Once TOI 1338 b was identified, the researchers employed a software package known as Eleanor, taking its name from Eleanor Arroway, the central character in Carl Sagan’s novel “Contact,” to verify that the transits were real and not caused by instrumental artifacts.
Throughout all of its images, TESS is monitoring millions of stars. That’s why our team created eleanor. It’s an accessible way to download, analyze and visualize transit data. We designed it with planets in mind, but other members of the community use it to study stars, asteroids and even galaxies.
Adina Feinstein, Study Co-Author, Graduate Student, University of Chicago
Using radial velocity surveys, TOI 1338 was already investigated from the ground. The surveys involve measuring motion along the line of sight of researchers. This archival data was used by Kostov’s team to investigate the system and verify the planet.
The orbit of the planet will remain stable for a minimum of 10 million years. However, the angle of the orbit with respect to Earth changes such that the planet transit will stop after November 2023 and resume again eight years later.
Previously, the K2 and Kepler missions from NASA identified 12 circumbinary planets in 10 systems, all analogous to TOI 1338 b. According to Kostov, observations of binary systems are biased toward discovering larger planets.
When smaller bodies transit, not much effect on the brightness of the stars occurs. It is anticipated that TESS will observe several hundred thousands of eclipsing binaries as part of its preliminary two-year mission, hence several of these circumbinary planets could be discovered.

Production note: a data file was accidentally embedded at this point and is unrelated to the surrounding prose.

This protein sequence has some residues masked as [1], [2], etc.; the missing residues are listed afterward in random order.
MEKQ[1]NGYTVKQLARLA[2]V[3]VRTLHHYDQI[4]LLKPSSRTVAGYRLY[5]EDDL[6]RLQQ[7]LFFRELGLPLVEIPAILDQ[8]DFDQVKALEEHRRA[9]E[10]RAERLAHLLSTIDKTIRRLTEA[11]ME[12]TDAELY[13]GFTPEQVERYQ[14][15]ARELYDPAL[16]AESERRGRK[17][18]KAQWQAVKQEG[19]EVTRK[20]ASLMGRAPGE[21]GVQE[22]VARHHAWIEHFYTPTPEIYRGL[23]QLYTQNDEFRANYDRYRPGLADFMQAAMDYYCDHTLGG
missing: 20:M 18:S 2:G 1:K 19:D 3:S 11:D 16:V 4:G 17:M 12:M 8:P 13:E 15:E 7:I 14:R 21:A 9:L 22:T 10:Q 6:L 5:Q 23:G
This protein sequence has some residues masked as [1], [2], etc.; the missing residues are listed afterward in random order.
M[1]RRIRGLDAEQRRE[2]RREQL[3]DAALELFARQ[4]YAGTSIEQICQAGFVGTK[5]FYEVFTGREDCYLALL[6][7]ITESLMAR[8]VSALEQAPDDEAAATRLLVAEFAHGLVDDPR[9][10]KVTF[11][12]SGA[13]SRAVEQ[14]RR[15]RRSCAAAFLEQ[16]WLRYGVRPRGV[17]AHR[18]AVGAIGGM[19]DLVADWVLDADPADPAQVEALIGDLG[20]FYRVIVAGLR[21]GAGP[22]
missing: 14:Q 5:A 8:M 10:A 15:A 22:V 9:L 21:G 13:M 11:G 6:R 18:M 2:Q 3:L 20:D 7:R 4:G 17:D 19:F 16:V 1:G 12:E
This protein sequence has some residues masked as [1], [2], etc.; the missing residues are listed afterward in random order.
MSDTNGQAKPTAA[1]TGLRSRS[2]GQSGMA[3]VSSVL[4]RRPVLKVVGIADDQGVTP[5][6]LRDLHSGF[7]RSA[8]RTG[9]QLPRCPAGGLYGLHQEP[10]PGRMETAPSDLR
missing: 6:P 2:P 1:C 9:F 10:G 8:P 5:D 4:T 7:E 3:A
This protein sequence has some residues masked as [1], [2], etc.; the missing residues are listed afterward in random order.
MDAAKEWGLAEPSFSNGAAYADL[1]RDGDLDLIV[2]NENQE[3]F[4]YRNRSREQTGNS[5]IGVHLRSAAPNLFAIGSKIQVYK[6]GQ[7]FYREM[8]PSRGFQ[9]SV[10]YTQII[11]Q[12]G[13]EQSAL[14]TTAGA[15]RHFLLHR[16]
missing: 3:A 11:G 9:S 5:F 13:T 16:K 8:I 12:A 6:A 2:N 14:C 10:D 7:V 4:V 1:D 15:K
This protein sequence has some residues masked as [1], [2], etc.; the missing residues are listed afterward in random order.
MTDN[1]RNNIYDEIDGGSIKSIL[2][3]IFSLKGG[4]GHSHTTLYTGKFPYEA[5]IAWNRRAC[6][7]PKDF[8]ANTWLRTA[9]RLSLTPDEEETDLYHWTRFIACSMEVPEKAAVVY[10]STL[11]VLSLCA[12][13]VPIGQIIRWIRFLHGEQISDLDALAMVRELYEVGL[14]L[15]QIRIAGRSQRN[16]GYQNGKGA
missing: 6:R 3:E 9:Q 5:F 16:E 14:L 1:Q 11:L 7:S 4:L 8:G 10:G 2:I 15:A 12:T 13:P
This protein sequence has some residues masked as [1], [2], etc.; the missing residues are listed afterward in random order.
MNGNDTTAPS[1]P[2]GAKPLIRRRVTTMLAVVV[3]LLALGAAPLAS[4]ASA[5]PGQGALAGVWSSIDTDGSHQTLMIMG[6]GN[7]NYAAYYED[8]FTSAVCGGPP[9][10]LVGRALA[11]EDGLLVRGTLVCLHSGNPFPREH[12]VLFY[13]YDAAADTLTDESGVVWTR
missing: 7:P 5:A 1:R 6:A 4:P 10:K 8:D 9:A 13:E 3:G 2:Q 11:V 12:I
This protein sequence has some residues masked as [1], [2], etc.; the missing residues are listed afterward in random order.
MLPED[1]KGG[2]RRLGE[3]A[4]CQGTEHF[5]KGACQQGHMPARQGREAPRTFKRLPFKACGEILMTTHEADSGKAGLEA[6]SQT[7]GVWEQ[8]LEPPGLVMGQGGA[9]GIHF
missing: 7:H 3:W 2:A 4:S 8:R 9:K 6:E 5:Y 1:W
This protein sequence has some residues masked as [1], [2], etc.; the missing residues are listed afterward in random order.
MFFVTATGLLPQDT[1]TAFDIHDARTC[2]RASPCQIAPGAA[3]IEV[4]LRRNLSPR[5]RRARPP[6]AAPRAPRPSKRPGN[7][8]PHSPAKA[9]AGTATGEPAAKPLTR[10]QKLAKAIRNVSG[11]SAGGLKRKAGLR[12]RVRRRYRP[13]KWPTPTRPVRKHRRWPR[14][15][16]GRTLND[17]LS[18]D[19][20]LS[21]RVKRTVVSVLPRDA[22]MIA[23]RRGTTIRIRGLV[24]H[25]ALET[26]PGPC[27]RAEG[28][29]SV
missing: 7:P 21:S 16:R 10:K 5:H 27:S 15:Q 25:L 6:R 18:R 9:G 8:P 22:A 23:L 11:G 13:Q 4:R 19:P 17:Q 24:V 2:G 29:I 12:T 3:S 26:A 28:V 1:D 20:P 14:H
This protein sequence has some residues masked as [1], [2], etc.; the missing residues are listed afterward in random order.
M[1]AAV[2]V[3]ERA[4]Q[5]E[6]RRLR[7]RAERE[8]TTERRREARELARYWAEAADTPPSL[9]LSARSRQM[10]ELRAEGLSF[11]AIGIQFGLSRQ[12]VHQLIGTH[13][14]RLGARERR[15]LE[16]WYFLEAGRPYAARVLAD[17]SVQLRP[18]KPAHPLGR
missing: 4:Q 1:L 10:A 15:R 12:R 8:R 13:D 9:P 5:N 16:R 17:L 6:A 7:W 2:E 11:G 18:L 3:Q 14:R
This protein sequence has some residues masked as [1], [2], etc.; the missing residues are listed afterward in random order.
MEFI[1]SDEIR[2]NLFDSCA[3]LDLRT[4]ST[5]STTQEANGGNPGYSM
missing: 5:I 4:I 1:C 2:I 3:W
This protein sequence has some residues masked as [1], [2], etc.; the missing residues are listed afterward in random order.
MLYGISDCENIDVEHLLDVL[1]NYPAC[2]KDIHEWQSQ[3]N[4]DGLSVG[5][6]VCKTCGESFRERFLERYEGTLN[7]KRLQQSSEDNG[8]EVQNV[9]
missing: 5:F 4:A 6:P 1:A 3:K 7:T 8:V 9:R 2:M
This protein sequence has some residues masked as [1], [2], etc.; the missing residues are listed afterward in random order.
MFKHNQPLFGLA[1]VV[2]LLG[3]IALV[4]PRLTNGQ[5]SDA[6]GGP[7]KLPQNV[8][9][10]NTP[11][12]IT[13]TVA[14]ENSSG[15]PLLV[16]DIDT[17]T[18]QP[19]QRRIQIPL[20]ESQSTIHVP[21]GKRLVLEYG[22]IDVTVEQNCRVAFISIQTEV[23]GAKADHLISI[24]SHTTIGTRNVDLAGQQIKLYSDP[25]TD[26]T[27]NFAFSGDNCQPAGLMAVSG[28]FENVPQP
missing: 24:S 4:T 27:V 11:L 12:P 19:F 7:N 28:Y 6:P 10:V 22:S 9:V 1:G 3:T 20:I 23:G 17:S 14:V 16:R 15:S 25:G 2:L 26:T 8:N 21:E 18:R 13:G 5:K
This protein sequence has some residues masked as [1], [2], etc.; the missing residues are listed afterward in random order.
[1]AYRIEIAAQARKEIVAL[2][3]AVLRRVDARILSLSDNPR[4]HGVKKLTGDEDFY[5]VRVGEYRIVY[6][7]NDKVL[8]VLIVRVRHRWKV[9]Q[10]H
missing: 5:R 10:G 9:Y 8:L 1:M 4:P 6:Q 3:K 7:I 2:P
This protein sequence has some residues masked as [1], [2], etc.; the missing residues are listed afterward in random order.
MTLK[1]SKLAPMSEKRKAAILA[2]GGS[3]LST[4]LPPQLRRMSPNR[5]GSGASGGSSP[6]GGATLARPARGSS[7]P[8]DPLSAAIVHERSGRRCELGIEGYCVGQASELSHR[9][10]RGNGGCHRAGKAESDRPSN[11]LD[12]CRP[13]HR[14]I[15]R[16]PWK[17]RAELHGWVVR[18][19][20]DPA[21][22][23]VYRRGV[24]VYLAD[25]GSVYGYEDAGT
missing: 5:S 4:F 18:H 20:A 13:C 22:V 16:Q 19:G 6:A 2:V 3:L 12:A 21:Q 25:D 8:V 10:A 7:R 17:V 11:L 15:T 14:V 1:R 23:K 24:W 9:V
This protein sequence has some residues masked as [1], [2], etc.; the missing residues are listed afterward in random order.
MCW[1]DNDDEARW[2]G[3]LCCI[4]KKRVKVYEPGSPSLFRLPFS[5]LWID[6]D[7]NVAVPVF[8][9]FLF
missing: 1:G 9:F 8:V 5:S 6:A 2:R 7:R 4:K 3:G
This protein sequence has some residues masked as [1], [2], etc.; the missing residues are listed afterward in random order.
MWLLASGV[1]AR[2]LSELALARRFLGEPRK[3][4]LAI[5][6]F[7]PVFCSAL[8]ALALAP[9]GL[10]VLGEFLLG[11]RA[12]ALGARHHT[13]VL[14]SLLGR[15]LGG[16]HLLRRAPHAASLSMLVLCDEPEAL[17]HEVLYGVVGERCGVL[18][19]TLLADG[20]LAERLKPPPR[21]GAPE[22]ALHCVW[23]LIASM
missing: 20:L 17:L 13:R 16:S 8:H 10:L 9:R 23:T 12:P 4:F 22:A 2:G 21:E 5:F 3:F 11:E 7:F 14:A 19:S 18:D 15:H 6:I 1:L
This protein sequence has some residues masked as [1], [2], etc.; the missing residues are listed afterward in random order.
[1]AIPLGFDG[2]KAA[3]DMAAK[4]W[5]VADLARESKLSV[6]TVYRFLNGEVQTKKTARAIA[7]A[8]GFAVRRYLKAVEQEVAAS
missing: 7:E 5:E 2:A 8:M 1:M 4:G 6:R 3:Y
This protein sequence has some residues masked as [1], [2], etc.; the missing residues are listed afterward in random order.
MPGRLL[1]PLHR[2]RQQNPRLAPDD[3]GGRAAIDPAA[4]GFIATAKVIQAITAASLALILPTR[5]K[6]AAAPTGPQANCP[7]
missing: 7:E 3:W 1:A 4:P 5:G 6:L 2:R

TESS is a NASA Astrophysics Explorer mission headed and operated by MIT in Cambridge, Massachusetts, and managed by NASA’s Goddard Space Flight Center.
Northrop Grumman, based in Falls Church, Virginia; NASA’s Ames Research Center in California’s Silicon Valley; the Harvard-Smithsonian Center for Astrophysics in Cambridge, Massachusetts; MIT’s Lincoln Laboratory; and the Space Telescope Science Institute in Baltimore are the additional partners. More than a dozen research institutes, universities, and observatories across the world participated in the mission.
TESS Satellite Discovered Its 1st World Orbiting 2 Stars
Researchers working with data from NASA’s Transiting Exoplanet Survey Satellite (TESS) have discovered the mission’s first circumbinary planet, a world orbiting two stars. The planet, called TOI 1338 b, is around 6.9 times larger than Earth, or between the sizes of Neptune and Saturn. It lies in a system 1,300 light-years away in the constellation Pictor. The stars in the system make an eclipsing binary, which occurs when the stellar companions circle each other in our plane of view. One is about 10% more massive than our Sun, while the other is cooler, dimmer and only one-third the Sun’s mass. TOI 1338 b’s transits are irregular, between every 93 and 95 days, and vary in depth and duration thanks to the orbital motion of its stars. TESS only sees the transits crossing the larger star—the transits of the smaller star are too faint to detect. Its orbit is stable for at least the next 10 million years. The orbit’s angle to us, however, changes enough that the planet transit will cease after November 2023 and resume eight years later. Video Credit: NASA’s Goddard Space Flight Center.